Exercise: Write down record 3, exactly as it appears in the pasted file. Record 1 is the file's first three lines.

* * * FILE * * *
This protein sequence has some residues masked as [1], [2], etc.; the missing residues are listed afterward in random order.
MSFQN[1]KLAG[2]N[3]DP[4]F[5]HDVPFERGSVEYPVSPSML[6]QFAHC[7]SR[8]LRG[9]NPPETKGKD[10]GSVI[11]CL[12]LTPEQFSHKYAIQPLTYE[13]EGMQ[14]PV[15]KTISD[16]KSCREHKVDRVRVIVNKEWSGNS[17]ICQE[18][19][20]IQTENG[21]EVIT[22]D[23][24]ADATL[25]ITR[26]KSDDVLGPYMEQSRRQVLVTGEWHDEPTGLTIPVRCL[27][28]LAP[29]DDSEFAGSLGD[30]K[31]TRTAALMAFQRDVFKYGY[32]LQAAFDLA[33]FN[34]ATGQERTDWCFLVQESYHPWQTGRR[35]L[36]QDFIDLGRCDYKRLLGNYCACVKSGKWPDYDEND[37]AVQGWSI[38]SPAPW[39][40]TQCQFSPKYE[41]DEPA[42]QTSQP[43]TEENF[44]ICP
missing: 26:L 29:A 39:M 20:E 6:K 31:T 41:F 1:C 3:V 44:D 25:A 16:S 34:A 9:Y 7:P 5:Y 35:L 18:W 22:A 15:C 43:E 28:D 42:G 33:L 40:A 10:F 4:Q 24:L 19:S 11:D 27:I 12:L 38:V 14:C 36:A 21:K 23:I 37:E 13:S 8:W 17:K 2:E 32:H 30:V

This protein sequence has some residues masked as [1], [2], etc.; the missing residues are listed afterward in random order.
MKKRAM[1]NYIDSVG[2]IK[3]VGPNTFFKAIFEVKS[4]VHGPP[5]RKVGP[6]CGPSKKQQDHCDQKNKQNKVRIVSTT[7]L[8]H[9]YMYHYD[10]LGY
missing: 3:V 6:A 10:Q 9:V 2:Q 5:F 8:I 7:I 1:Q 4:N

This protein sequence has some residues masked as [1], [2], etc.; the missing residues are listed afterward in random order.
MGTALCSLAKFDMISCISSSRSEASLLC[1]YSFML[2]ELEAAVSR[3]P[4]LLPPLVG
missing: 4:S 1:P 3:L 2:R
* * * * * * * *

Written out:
This protein sequence has some residues masked as [1], [2], etc.; the missing residues are listed afterward in random order.
MGTALCSLAKFDMISCISSSRSEASLLC[1]YSFML[2]ELEAAVSR[3]P[4]LLPPLVG
missing: 4:S 1:P 3:L 2:R